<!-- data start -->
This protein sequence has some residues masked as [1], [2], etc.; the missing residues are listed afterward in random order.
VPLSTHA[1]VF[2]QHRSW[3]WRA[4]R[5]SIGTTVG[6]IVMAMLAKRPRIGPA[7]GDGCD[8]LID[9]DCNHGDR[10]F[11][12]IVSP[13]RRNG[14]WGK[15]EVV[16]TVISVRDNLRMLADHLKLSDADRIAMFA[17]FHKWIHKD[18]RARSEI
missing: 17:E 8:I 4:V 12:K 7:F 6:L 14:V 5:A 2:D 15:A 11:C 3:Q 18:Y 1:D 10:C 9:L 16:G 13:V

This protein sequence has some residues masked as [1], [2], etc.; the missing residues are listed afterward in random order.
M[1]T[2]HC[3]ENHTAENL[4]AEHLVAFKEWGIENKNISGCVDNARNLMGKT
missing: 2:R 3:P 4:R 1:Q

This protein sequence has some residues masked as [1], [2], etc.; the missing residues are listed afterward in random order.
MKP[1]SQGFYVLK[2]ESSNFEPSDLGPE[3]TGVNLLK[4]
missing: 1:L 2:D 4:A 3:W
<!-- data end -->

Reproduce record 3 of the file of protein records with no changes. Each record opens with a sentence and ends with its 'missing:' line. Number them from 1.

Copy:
This protein sequence has some residues masked as [1], [2], etc.; the missing residues are listed afterward in random order.
MKP[1]SQGFYVLK[2]ESSNFEPSDLGPE[3]TGVNLLK[4]
missing: 1:L 2:D 4:A 3:W